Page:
In September, Mission Local reported on the strange and terrible saga of Bob Mason’s garden wall — which he feared might topple upon his 74-year-old wife. The wall had been imperiled by unwarranted construction on the neighboring lot overseen by notorious permit expediter and structural engineer Rodrigo Santos.
Despite both federal and city charges alleging fraud — and, notably, serial theft from his clientele — Santos remains a busy man with no shortage of clientele. He is purportedly pulling permits regularly at the Department of Building Inspection — a difficult task for the unconnected — and working on a slew of projects across the city.
(He is also accused of the seventh-grade-caliber crime of altering a check, made out to “DBI,” to read “RoDBIgo Santos” — and depositing it.)
Partially inspired by that article, Supervisor Hillary Ronen crafted legislation she will introduce today, with its stated goal “to protect the public and end flagrant disregard for city law and abuse of the city’s permitting system.”
“There are people out there — consultants or expediters or developers — who have blatantly flouted our DBI laws, and know they’re doing it, and have gotten away with it for years and have come back and done the same thing over and over,” Ronen explains.
“Oftentimes, inspectors and people at the front desk handling the over-the-counter permits know they are dealing with people who have had many violations in the past, but they have to work with them and act as if they are anybody else.”
Ronen’s legislation would take aim at this in several ways. Among them:
— It would require that violations such as misrepresentation of actual conditions, hazardous work beyond scope, and demolition without permit be recorded and tracked, and that any parties or projects associated with three such violations in an 18-month period be placed on a publicly accessible list;
— It would require DBI to report bad actors to state licensing bodies;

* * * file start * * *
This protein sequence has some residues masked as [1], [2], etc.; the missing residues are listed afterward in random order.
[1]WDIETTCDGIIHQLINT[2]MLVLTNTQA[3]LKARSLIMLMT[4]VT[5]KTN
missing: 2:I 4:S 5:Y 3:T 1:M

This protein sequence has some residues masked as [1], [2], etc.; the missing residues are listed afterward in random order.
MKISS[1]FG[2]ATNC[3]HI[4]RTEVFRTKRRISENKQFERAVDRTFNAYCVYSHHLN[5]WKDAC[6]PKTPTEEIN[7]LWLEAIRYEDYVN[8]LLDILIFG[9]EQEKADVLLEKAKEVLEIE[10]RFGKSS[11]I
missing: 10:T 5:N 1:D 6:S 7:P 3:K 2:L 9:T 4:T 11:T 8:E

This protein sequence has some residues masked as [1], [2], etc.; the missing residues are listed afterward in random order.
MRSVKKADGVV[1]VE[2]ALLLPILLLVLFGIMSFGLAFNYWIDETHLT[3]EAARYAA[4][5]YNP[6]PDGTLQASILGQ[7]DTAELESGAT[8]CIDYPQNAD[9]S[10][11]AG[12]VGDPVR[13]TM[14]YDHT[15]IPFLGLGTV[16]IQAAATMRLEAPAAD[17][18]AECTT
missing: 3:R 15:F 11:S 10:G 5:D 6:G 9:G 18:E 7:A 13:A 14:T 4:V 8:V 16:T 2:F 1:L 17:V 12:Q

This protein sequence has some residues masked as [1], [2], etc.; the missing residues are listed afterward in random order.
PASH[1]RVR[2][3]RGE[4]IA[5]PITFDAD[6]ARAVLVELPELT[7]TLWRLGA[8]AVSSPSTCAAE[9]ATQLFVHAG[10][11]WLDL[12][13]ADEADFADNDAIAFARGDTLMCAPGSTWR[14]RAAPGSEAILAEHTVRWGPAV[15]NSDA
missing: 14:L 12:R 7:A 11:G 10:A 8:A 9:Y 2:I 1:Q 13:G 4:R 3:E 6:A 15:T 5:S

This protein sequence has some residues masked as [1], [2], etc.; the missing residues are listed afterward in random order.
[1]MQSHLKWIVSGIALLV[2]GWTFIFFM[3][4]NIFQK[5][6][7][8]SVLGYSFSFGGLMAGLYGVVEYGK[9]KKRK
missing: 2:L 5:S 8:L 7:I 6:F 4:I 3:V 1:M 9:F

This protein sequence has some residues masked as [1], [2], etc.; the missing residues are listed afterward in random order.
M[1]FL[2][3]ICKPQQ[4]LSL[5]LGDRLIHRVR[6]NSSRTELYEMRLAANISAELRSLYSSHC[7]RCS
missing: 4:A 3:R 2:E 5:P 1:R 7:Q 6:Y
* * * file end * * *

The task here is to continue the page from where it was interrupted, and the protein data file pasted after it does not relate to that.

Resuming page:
— It would designate senior DBI staff to head out into the field and perform inspections and respond to complaints.
Mission Local shared a preliminary synopsis of the legislation with multiple longtime DBI sources and asked their thoughts about its prospects of altering the trajectory of a department defined by sclerosis, inefficiency, cronyism and corruption.
They did see some positives. Putting senior inspectors out of the office and onto the ground was viewed as a big deal — this remedies the elemental problem of plans being double- and triple-checked on paper only to allow scofflaws to build as they please out in the field.
“This is 100 percent a good idea,” said one longtime inspector. Added another, “This is really well put-together on the front end. But, on the back end, where does it take us? We can create all this documentation and say all these things — but DBI will not enforce it if it is not forced to. Period.”
Unwanted or unpopular mandates are not routinely carried out at DBI, said longtime department employees — and mandating the department follow rules it should’ve been following intuitively does not figure to be popular.
Take the requirement that DBI officials report bad actors to state licencing bodies. In point of fact, the department’s Administrative Bulletin 40, setting parameters for design professionals and contractors to be referred to state bodies for possible discipline, has been on the books since 2002.
It has rarely, if ever, been utilized.
Ronen’s legislation would, in effect, mandate DBI officials make the calls they’ve studiously avoided making for the past 19 years. Barring concrete repercussions for shirking the rules, DBI insiders were not convinced this would be a smooth and inevitable outcome.
What’s more, DBI insiders said that the department’s notably archaic technology — it spent millions of dollars and wasted many years to not implement a modern permit-tracking system — leaves it unable to monitor jobs or individuals in the manner the legislation would require.
And, as far as putting Santos and other scofflaws on a list, DBI officials noted that he’s already on their lists — yet he remains busy and the department keeps issuing him permits. Sans the revocation of his state-issued engineering license, DBI officials told us they had no choice but to do so. As noted above, however, it appears Santos was never reported to state bodies via AB40, despite myriad opportunities to do so (not least of which was the filing of federal charges).
As such, building inspectors contacted by Mission Local made a jarring and unusual request: Take these matters out of our control. Get the City Attorney involved.
“We need to be scrutinized by somebody else,” said one. Instead of penalizing the Santoses of the world, DBI empowers them. “This needs to be taken out of our hands.”
Ronen, for her part, acknowledged that there was no single silver bullet to address DBI’s myriad woes. But she was optimistic that this legislative effort would gain traction where others have failed to.
“A lot of the departments where the FBI has come in and indicted people,” she says, “will be facing a level of scrutiny that is greater than it was prior.”